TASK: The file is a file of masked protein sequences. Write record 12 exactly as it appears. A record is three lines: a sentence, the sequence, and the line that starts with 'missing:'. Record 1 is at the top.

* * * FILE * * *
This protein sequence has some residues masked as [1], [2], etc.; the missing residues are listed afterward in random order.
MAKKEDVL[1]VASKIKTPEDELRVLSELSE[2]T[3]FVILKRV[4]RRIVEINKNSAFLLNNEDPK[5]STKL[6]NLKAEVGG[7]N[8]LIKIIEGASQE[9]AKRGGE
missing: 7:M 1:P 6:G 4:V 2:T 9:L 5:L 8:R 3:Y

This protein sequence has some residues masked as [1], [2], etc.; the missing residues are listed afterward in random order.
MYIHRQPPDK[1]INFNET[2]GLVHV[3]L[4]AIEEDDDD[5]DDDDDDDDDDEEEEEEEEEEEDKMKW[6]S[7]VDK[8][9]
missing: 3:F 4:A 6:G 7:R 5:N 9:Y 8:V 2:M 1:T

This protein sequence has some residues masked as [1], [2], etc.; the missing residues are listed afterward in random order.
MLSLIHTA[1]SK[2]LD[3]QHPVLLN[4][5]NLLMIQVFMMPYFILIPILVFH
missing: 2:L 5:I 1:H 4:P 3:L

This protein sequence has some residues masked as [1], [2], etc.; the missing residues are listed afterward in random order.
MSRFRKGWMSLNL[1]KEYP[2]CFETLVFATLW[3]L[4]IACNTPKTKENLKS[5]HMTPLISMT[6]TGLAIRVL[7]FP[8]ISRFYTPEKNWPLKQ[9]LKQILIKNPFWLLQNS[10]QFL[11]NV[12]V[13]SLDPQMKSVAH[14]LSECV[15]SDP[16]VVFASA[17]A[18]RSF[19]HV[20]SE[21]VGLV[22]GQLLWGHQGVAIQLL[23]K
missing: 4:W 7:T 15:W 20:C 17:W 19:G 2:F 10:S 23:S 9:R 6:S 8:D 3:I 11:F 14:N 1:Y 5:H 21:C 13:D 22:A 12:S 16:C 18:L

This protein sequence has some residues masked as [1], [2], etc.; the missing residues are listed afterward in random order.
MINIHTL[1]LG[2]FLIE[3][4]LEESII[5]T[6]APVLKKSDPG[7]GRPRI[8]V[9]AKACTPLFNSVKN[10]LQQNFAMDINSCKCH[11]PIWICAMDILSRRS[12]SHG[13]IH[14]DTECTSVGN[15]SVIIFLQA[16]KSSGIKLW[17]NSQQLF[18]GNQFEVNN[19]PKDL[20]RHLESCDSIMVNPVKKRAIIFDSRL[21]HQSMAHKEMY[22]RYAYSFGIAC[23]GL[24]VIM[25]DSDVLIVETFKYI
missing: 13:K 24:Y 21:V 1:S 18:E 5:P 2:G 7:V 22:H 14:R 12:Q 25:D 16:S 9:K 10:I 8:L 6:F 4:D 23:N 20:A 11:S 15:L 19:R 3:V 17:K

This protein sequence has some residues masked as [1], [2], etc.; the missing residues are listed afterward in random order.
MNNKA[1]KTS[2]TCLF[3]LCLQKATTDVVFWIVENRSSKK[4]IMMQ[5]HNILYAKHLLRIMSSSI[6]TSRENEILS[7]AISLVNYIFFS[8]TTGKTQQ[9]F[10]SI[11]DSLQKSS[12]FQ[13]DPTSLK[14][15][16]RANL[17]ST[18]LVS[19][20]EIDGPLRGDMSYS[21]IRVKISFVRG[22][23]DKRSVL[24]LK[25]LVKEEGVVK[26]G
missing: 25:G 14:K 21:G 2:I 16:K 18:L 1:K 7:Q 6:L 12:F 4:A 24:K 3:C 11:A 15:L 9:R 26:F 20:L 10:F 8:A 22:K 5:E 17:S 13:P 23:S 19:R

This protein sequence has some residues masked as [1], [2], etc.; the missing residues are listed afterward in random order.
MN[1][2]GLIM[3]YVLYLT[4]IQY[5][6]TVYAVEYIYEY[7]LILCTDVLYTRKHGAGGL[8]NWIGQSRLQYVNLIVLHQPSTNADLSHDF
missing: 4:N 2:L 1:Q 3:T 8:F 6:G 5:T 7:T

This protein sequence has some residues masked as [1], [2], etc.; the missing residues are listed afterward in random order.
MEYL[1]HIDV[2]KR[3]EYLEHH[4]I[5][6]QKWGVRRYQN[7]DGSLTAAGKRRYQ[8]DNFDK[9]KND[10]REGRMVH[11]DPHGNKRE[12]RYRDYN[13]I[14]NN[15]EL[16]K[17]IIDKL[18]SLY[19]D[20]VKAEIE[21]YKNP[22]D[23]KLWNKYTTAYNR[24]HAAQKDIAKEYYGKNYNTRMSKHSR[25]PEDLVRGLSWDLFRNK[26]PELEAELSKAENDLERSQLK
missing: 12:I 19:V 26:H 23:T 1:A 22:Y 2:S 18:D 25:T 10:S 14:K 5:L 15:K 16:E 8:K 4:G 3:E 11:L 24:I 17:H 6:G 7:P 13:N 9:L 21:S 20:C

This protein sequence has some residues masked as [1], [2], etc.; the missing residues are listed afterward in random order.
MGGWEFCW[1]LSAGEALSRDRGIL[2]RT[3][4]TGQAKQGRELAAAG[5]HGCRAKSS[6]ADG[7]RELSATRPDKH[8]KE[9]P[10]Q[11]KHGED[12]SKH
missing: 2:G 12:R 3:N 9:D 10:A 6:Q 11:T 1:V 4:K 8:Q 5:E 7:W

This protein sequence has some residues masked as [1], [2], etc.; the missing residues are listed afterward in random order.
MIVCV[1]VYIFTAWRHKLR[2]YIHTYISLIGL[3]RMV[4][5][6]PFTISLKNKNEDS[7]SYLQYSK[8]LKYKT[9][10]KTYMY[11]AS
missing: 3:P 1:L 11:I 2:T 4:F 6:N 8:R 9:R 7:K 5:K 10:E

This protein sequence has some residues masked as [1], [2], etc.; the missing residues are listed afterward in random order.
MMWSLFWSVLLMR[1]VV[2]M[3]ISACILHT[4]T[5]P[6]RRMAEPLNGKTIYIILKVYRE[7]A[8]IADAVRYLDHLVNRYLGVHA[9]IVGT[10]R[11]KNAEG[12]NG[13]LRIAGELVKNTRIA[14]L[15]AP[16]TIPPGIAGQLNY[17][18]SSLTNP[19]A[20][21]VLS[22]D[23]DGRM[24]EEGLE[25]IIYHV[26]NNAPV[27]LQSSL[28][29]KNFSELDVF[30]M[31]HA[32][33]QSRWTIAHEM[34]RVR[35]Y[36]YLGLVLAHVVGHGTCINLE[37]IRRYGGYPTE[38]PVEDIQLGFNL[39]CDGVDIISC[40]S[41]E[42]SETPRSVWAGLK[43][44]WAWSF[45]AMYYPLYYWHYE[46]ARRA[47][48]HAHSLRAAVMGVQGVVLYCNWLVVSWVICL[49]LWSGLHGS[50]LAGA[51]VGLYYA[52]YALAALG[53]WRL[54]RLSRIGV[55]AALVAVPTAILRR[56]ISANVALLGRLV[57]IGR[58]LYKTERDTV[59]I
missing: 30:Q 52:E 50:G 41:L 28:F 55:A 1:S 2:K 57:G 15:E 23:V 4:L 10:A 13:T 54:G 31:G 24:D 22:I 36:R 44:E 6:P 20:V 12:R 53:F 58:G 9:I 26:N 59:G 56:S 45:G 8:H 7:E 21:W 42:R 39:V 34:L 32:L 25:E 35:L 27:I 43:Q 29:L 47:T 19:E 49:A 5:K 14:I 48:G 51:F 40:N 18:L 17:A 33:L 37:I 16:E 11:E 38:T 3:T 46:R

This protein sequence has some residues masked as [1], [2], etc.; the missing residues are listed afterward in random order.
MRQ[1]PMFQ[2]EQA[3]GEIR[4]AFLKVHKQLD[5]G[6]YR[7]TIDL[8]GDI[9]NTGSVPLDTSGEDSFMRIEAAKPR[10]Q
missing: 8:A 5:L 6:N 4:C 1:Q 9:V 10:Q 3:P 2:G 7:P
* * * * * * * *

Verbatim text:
This protein sequence has some residues masked as [1], [2], etc.; the missing residues are listed afterward in random order.
MRQ[1]PMFQ[2]EQA[3]GEIR[4]AFLKVHKQLD[5]G[6]YR[7]TIDL[8]GDI[9]NTGSVPLDTSGEDSFMRIEAAKPR[10]Q
missing: 8:A 5:L 6:N 4:C 1:Q 9:V 10:Q 3:P 2:G 7:P